Neurodegeneration in Alzheimer disease: Role of amyloid precursor protein and presenilin 1 intracellular signaling

Mario Nizzari, Stefano Thellung, Alessandro Corsaro, Valentina Villa, Aldo Pagano, Carola Porcile, Claudio Russo, Tullio Florio

Research output: Contribution to journalArticle

Abstract

Alzheimer disease (AD) is a heterogeneous neurodegenerative disorder characterized by (1) progressive loss of synapses and neurons, (2) intracellular neurofibrillary tangles, composed of hyperphosphorylated Tau protein, and (3) amyloid plaques. Genetically, AD is linked to mutations in few proteins amyloid precursor protein (APP) and presenilin 1 and 2 (PS1 and PS2). The molecular mechanisms underlying neurodegeneration in AD as well as the physiological function of APP are not yet known. A recent theory has proposed that APP and PS1 modulate intracellular signals to induce cell-cycle abnormalities responsible for neuronal death and possibly amyloid deposition. This hypothesis is supported by the presence of a complex network of proteins, clearly involved in the regulation of signal transduction mechanisms that interact with both APP and PS1. In this review we discuss the significance of novel finding related to cell-signaling events modulated by APP and PS1 in the development of neurodegeneration.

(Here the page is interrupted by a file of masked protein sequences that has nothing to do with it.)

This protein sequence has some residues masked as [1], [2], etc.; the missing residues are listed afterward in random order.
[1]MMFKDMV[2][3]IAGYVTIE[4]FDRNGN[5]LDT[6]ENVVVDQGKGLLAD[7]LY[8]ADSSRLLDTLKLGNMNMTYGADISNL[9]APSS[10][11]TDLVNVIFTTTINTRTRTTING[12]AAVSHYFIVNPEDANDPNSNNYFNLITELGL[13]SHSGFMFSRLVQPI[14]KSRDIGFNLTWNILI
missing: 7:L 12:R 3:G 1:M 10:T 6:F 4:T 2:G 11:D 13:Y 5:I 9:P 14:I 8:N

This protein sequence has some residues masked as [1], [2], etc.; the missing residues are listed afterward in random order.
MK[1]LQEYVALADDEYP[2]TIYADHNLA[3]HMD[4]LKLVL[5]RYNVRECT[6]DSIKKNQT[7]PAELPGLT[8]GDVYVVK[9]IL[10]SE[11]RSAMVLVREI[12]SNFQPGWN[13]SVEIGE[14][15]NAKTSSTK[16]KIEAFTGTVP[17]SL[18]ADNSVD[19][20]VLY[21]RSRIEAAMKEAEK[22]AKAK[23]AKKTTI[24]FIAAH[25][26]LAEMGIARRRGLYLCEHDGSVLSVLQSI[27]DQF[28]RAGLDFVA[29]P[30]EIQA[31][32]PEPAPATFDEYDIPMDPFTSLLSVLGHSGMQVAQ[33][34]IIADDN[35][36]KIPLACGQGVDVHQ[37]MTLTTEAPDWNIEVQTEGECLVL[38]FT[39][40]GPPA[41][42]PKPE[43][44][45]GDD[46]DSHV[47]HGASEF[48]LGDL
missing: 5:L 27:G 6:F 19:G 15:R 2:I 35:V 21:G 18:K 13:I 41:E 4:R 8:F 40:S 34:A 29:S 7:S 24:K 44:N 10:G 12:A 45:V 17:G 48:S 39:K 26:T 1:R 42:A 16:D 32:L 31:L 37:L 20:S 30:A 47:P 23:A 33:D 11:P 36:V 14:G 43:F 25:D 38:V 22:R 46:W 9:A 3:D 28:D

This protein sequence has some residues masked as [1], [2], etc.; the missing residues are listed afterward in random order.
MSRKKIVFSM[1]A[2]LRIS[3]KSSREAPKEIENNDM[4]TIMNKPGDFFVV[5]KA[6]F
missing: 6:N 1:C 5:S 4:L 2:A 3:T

Original languageEnglish
Article number187297
JournalJournal of Toxicology
Volume2012
DOIs
Publication statusPublished - 2012

ASJC Scopus subject areas

  • Toxicology
  • Pharmacology

Fingerprint Dive into the research topics of 'Neurodegeneration in Alzheimer disease: Role of amyloid precursor protein and presenilin 1 intracellular signaling'. Together they form a unique fingerprint.

  • Cite this